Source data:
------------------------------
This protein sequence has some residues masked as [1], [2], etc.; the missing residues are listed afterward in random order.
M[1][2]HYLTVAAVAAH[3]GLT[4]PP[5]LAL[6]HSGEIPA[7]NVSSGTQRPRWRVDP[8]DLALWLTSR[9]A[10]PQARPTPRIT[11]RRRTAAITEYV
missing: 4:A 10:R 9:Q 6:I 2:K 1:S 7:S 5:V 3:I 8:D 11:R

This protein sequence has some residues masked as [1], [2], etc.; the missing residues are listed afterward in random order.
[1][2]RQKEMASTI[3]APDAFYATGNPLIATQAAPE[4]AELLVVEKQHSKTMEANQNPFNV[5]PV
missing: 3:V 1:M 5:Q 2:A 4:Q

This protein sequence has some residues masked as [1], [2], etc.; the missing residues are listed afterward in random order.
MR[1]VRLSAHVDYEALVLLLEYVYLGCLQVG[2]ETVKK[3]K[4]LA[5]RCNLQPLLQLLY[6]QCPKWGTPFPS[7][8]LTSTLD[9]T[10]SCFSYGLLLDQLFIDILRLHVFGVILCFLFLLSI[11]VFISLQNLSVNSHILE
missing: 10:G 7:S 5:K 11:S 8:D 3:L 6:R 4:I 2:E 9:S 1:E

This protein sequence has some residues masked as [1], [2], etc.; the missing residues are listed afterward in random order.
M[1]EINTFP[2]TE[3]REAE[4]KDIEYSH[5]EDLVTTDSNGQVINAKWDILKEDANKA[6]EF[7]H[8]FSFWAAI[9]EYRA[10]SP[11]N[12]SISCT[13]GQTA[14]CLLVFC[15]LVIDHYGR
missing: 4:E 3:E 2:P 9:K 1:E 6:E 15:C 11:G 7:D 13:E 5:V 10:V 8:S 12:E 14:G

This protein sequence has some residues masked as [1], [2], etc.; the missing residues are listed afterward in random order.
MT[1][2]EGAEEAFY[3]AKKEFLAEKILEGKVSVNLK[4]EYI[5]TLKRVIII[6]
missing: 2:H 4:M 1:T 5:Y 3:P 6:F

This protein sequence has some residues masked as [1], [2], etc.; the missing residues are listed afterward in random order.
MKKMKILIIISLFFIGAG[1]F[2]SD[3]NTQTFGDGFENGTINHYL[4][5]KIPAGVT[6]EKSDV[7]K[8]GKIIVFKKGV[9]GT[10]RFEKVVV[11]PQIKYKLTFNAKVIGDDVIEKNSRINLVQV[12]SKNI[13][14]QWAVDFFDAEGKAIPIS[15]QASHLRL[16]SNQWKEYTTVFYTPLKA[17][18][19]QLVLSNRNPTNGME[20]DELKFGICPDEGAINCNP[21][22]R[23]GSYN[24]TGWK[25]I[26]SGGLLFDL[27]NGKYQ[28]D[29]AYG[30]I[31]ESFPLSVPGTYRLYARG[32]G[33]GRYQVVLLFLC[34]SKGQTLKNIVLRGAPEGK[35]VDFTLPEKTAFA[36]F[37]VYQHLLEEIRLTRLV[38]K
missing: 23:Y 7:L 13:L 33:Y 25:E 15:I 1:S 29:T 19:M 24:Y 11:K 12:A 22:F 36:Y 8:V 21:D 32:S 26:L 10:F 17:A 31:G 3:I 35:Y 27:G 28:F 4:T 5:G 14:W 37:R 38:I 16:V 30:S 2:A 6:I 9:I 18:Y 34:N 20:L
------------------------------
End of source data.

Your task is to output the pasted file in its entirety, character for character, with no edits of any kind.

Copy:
This protein sequence has some residues masked as [1], [2], etc.; the missing residues are listed afterward in random order.
M[1][2]HYLTVAAVAAH[3]GLT[4]PP[5]LAL[6]HSGEIPA[7]NVSSGTQRPRWRVDP[8]DLALWLTSR[9]A[10]PQARPTPRIT[11]RRRTAAITEYV
missing: 4:A 10:R 9:Q 6:I 2:K 1:S 7:S 5:V 3:I 8:D 11:R

This protein sequence has some residues masked as [1], [2], etc.; the missing residues are listed afterward in random order.
[1][2]RQKEMASTI[3]APDAFYATGNPLIATQAAPE[4]AELLVVEKQHSKTMEANQNPFNV[5]PV
missing: 3:V 1:M 5:Q 2:A 4:Q

This protein sequence has some residues masked as [1], [2], etc.; the missing residues are listed afterward in random order.
MR[1]VRLSAHVDYEALVLLLEYVYLGCLQVG[2]ETVKK[3]K[4]LA[5]RCNLQPLLQLLY[6]QCPKWGTPFPS[7][8]LTSTLD[9]T[10]SCFSYGLLLDQLFIDILRLHVFGVILCFLFLLSI[11]VFISLQNLSVNSHILE
missing: 10:G 7:S 5:K 11:S 8:D 3:L 6:R 4:I 2:E 9:S 1:E

This protein sequence has some residues masked as [1], [2], etc.; the missing residues are listed afterward in random order.
M[1]EINTFP[2]TE[3]REAE[4]KDIEYSH[5]EDLVTTDSNGQVINAKWDILKEDANKA[6]EF[7]H[8]FSFWAAI[9]EYRA[10]SP[11]N[12]SISCT[13]GQTA[14]CLLVFC[15]LVIDHYGR
missing: 4:E 3:E 2:P 9:K 1:E 6:E 15:C 11:G 7:D 13:E 5:V 10:V 8:S 12:E 14:G

This protein sequence has some residues masked as [1], [2], etc.; the missing residues are listed afterward in random order.
MT[1][2]EGAEEAFY[3]AKKEFLAEKILEGKVSVNLK[4]EYI[5]TLKRVIII[6]
missing: 2:H 4:M 1:T 5:Y 3:P 6:F

This protein sequence has some residues masked as [1], [2], etc.; the missing residues are listed afterward in random order.
MKKMKILIIISLFFIGAG[1]F[2]SD[3]NTQTFGDGFENGTINHYL[4][5]KIPAGVT[6]EKSDV[7]K[8]GKIIVFKKGV[9]GT[10]RFEKVVV[11]PQIKYKLTFNAKVIGDDVIEKNSRINLVQV[12]SKNI[13][14]QWAVDFFDAEGKAIPIS[15]QASHLRL[16]SNQWKEYTTVFYTPLKA[17][18][19]QLVLSNRNPTNGME[20]DELKFGICPDEGAINCNP[21][22]R[23]GSYN[24]TGWK[25]I[26]SGGLLFDL[27]NGKYQ[28]D[29]AYG[30]I[31]ESFPLSVPGTYRLYARG[32]G[33]GRYQVVLLFLC[34]SKGQTLKNIVLRGAPEGK[35]VDFTLPEKTAFA[36]F[37]VYQHLLEEIRLTRLV[38]K
missing: 23:Y 7:L 13:L 33:Y 25:E 15:I 1:S 29:T 19:M 24:Y 11:K 12:A 22:F 36:Y 8:V 21:D 32:S 26:L 10:F 17:A 31:G 3:I 35:Y 27:G 28:F 4:T 5:G 14:W 37:R 38:I 16:V 30:S 2:A 6:I 9:I 18:Y 34:N 20:L